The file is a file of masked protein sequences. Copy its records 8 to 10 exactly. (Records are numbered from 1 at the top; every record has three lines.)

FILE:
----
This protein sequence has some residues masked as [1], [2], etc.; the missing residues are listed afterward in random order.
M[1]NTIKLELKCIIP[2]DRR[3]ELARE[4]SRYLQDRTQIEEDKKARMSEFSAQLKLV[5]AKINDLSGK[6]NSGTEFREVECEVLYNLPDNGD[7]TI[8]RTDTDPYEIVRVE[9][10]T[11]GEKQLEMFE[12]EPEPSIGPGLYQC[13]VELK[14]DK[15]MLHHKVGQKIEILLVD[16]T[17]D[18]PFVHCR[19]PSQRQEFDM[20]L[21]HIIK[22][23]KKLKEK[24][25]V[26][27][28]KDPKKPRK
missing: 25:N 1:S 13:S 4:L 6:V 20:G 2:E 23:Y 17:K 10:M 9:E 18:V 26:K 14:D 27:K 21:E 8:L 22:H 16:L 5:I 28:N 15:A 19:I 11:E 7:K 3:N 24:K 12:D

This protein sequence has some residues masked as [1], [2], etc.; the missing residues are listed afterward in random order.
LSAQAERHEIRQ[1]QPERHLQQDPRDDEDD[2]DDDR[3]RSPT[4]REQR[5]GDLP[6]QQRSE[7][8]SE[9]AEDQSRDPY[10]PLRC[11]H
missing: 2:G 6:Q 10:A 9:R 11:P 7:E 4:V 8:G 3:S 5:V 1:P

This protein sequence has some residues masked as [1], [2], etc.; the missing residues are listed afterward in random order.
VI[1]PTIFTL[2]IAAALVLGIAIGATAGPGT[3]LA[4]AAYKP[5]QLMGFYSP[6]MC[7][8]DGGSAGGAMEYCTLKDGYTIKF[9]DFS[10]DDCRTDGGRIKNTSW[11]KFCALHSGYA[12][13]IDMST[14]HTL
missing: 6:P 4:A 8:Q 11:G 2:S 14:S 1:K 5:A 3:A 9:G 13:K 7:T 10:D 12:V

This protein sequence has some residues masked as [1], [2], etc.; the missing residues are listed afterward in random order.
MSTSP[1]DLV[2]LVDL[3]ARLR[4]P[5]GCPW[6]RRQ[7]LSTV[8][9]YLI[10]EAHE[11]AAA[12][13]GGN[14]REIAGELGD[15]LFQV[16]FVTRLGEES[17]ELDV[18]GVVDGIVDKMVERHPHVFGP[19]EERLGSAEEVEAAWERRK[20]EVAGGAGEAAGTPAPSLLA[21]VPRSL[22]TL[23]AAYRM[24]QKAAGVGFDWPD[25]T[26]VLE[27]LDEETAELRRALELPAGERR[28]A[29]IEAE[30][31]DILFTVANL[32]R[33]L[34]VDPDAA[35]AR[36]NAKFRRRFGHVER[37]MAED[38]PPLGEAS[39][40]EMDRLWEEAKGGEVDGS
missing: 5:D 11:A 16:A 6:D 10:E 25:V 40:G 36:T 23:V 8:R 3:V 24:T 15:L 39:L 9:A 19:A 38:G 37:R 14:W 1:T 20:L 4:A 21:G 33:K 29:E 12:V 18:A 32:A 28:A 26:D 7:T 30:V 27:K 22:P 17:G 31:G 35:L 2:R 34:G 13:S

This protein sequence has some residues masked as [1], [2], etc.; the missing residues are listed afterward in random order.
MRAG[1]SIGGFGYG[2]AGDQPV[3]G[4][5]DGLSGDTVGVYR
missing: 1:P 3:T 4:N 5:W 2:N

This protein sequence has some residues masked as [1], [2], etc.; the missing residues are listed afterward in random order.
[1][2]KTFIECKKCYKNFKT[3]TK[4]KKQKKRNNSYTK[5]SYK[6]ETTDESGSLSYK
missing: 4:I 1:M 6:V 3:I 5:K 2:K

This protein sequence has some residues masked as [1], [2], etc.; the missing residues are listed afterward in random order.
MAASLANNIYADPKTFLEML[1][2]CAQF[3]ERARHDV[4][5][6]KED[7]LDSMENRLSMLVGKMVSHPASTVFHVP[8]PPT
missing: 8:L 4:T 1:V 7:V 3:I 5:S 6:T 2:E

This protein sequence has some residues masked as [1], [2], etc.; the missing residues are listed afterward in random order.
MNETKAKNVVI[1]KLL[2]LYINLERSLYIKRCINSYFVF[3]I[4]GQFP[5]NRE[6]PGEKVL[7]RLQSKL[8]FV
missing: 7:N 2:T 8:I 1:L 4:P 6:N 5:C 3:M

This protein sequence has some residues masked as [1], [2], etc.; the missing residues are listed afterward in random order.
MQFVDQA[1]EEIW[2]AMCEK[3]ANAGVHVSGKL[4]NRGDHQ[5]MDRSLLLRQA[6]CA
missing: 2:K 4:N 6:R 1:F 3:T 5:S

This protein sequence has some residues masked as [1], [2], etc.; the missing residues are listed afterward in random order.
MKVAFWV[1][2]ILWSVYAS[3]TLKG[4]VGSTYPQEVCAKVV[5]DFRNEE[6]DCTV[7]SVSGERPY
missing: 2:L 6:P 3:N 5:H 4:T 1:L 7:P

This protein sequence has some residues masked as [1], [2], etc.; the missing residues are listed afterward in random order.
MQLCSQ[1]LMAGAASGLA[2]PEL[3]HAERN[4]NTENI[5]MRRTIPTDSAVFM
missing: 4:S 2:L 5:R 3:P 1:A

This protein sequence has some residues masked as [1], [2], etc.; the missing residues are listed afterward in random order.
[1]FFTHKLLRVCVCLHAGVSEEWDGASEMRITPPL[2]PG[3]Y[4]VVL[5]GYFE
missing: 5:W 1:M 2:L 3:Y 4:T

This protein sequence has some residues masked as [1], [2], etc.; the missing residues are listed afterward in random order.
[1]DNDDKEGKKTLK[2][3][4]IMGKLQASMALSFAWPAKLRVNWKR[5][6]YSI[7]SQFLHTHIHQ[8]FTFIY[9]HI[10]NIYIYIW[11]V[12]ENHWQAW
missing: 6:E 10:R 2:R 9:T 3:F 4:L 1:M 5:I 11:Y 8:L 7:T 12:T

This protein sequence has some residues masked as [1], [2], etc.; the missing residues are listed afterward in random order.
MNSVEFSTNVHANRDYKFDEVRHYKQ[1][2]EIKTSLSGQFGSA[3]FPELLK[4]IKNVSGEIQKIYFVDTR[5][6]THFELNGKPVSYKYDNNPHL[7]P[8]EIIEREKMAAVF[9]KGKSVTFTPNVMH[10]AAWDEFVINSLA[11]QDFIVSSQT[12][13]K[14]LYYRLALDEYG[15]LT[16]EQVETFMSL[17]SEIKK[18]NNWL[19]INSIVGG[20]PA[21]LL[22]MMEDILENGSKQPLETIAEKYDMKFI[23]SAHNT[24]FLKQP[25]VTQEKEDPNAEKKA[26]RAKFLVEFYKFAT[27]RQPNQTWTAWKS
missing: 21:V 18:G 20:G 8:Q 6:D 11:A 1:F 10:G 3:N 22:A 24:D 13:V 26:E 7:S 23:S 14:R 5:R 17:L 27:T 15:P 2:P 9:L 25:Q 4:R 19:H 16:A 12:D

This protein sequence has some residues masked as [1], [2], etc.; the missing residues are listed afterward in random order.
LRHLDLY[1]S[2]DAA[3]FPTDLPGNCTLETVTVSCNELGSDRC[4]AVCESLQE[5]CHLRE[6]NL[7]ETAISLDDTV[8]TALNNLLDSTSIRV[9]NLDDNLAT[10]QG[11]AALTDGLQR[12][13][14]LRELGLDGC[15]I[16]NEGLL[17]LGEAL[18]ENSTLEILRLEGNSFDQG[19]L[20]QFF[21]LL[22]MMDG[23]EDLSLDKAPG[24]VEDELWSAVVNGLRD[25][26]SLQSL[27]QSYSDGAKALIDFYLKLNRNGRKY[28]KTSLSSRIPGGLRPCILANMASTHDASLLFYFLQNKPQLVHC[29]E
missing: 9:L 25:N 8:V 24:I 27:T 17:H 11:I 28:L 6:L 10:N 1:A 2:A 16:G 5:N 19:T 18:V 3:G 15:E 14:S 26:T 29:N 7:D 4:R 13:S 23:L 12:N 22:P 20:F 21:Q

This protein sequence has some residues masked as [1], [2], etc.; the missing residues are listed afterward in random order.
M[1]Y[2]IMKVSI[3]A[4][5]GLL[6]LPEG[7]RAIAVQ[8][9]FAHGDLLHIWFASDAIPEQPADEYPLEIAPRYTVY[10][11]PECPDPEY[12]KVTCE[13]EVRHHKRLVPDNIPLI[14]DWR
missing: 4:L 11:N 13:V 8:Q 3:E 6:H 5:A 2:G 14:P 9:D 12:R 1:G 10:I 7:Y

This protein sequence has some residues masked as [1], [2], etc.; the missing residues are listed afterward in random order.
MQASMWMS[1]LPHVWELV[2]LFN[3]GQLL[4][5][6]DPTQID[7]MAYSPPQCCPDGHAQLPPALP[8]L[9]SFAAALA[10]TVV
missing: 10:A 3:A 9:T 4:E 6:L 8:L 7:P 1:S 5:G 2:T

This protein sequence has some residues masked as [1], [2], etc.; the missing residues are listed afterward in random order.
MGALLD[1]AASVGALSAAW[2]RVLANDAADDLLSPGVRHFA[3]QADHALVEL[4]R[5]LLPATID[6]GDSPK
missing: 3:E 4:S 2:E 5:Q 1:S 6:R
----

This protein sequence has some residues masked as [1], [2], etc.; the missing residues are listed afterward in random order.
MNETKAKNVVI[1]KLL[2]LYINLERSLYIKRCINSYFVF[3]I[4]GQFP[5]NRE[6]PGEKVL[7]RLQSKL[8]FV
missing: 7:N 2:T 8:I 1:L 4:P 6:N 5:C 3:M

This protein sequence has some residues masked as [1], [2], etc.; the missing residues are listed afterward in random order.
MQFVDQA[1]EEIW[2]AMCEK[3]ANAGVHVSGKL[4]NRGDHQ[5]MDRSLLLRQA[6]CA
missing: 2:K 4:N 6:R 1:F 3:T 5:S

This protein sequence has some residues masked as [1], [2], etc.; the missing residues are listed afterward in random order.
MKVAFWV[1][2]ILWSVYAS[3]TLKG[4]VGSTYPQEVCAKVV[5]DFRNEE[6]DCTV[7]SVSGERPY
missing: 2:L 6:P 3:N 5:H 4:T 1:L 7:P